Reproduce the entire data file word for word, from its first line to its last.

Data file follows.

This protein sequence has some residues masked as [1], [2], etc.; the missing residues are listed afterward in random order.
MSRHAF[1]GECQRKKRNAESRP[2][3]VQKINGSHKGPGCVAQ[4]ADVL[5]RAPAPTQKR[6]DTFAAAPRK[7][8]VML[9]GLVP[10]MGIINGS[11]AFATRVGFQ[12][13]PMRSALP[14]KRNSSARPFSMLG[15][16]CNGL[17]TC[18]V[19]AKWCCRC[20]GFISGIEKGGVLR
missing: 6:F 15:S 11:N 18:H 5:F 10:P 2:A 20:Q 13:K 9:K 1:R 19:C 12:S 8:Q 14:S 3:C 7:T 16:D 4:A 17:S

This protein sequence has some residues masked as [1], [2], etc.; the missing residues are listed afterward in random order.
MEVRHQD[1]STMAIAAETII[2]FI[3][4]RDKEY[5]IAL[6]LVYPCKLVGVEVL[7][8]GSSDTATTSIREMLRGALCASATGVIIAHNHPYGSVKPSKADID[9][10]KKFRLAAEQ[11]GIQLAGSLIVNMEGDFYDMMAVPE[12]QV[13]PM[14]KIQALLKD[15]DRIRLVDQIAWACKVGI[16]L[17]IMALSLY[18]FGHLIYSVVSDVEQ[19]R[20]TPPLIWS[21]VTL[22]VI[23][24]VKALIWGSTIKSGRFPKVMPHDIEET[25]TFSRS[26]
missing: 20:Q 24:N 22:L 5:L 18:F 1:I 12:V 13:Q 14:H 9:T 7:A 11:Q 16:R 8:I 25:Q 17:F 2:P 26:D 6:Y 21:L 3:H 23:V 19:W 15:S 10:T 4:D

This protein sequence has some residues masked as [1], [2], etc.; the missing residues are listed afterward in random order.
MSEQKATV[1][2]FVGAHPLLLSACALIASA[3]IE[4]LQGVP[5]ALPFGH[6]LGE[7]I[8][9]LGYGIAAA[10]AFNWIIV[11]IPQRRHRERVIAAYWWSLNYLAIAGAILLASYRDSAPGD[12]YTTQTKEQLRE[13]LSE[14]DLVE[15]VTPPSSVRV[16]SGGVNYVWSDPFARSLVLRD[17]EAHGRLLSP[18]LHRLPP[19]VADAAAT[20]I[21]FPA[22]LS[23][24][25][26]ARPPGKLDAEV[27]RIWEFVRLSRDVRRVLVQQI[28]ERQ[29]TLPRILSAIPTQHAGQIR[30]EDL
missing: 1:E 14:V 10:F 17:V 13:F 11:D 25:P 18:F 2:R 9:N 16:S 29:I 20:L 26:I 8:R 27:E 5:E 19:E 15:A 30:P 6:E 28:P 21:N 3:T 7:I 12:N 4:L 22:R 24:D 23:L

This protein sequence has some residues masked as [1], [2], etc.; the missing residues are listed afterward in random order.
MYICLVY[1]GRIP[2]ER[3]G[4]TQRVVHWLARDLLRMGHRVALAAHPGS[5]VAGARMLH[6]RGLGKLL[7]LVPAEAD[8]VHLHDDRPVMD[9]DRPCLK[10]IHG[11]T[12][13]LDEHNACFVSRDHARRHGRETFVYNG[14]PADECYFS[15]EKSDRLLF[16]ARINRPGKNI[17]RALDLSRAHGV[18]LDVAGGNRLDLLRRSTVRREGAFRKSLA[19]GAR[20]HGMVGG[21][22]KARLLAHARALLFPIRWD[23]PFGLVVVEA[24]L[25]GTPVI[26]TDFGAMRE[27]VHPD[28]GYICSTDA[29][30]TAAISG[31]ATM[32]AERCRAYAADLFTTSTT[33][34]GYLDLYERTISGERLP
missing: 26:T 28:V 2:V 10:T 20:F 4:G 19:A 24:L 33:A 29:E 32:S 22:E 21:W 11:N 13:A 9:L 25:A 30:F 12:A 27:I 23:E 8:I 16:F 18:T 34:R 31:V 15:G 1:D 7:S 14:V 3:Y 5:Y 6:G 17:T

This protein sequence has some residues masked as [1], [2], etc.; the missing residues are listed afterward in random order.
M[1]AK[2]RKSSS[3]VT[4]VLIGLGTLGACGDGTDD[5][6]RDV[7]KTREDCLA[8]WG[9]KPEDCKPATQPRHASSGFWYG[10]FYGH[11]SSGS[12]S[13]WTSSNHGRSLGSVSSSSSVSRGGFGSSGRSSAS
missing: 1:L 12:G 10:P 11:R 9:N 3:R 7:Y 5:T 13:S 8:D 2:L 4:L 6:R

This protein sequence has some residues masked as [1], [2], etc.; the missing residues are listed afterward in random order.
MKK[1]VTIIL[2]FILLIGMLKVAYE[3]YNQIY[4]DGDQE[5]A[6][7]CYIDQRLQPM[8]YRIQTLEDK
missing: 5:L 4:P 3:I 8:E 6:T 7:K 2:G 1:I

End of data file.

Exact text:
This protein sequence has some residues masked as [1], [2], etc.; the missing residues are listed afterward in random order.
MSRHAF[1]GECQRKKRNAESRP[2][3]VQKINGSHKGPGCVAQ[4]ADVL[5]RAPAPTQKR[6]DTFAAAPRK[7][8]VML[9]GLVP[10]MGIINGS[11]AFATRVGFQ[12][13]PMRSALP[14]KRNSSARPFSMLG[15][16]CNGL[17]TC[18]V[19]AKWCCRC[20]GFISGIEKGGVLR
missing: 6:F 15:S 11:N 18:H 5:F 10:P 2:A 20:Q 13:K 9:K 1:R 19:C 12:S 8:Q 14:S 3:C 7:T 16:D 4:A 17:S

This protein sequence has some residues masked as [1], [2], etc.; the missing residues are listed afterward in random order.
MEVRHQD[1]STMAIAAETII[2]FI[3][4]RDKEY[5]IAL[6]LVYPCKLVGVEVL[7][8]GSSDTATTSIREMLRGALCASATGVIIAHNHPYGSVKPSKADID[9][10]KKFRLAAEQ[11]GIQLAGSLIVNMEGDFYDMMAVPE[12]QV[13]PM[14]KIQALLKD[15]DRIRLVDQIAWACKVGI[16]L[17]IMALSLY[18]FGHLIYSVVSDVEQ[19]R[20]TPPLIWS[21]VTL[22]VI[23][24]VKALIWGSTIKSGRFPKVMPHDIEET[25]TFSRS[26]
missing: 20:Q 24:N 22:L 5:L 18:F 1:I 12:V 13:Q 14:H 9:T 7:A 11:Q 16:R 8:I 25:Q 17:F 2:P 26:D 6:Y 21:L 3:H 23:V 19:W 15:S 10:T 4:D

This protein sequence has some residues masked as [1], [2], etc.; the missing residues are listed afterward in random order.
MSEQKATV[1][2]FVGAHPLLLSACALIASA[3]IE[4]LQGVP[5]ALPFGH[6]LGE[7]I[8][9]LGYGIAAA[10]AFNWIIV[11]IPQRRHRERVIAAYWWSLNYLAIAGAILLASYRDSAPGD[12]YTTQTKEQLRE[13]LSE[14]DLVE[15]VTPPSSVRV[16]SGGVNYVWSDPFARSLVLRD[17]EAHGRLLSP[18]LHRLPP[19]VADAAAT[20]I[21]FPA[22]LS[23][24][25][26]ARPPGKLDAEV[27]RIWEFVRLSRDVRRVLVQQI[28]ERQ[29]TLPRILSAIPTQHAGQIR[30]EDL
missing: 1:E 14:V 10:F 17:V 13:F 11:D 25:P 18:F 2:R 9:N 16:S 29:I 20:L 26:I 8:R 27:E 5:E 19:E 15:A 30:P 6:E 28:P 21:N 3:T 7:I 12:N 4:L 22:R 24:D 23:L

This protein sequence has some residues masked as [1], [2], etc.; the missing residues are listed afterward in random order.
MYICLVY[1]GRIP[2]ER[3]G[4]TQRVVHWLARDLLRMGHRVALAAHPGS[5]VAGARMLH[6]RGLGKLL[7]LVPAEAD[8]VHLHDDRPVMD[9]DRPCLK[10]IHG[11]T[12][13]LDEHNACFVSRDHARRHGRETFVYNG[14]PADECYFS[15]EKSDRLLF[16]ARINRPGKNI[17]RALDLSRAHGV[18]LDVAGGNRLDLLRRSTVRREGAFRKSLA[19]GAR[20]HGMVGG[21][22]KARLLAHARALLFPIRWD[23]PFGLVVVEA[24]L[25]GTPVI[26]TDFGAMRE[27]VHPD[28]GYICSTDA[29][30]TAAISG[31]ATM[32]AERCRAYAADLFTTSTT[33][34]GYLDLYERTISGERLP
missing: 26:T 28:V 2:V 10:T 20:F 4:G 19:A 24:L 33:A 29:E 32:S 22:E 21:W 11:N 13:A 9:L 25:A 30:F 12:A 27:I 23:E 8:I 16:F 18:T 34:R 31:V 15:G 1:D 7:S 14:V 3:Y 5:Y 6:G 17:T

This protein sequence has some residues masked as [1], [2], etc.; the missing residues are listed afterward in random order.
M[1]AK[2]RKSSS[3]VT[4]VLIGLGTLGACGDGTDD[5][6]RDV[7]KTREDCLA[8]WG[9]KPEDCKPATQPRHASSGFWYG[10]FYGH[11]SSGS[12]S[13]WTSSNHGRSLGSVSSSSSVSRGGFGSSGRSSAS
missing: 1:L 12:G 10:P 11:R 9:N 3:R 7:Y 5:T 13:S 8:D 2:L 4:L 6:R

This protein sequence has some residues masked as [1], [2], etc.; the missing residues are listed afterward in random order.
MKK[1]VTIIL[2]FILLIGMLKVAYE[3]YNQIY[4]DGDQE[5]A[6][7]CYIDQRLQPM[8]YRIQTLEDK
missing: 5:L 4:P 3:I 8:E 6:T 7:K 2:G 1:I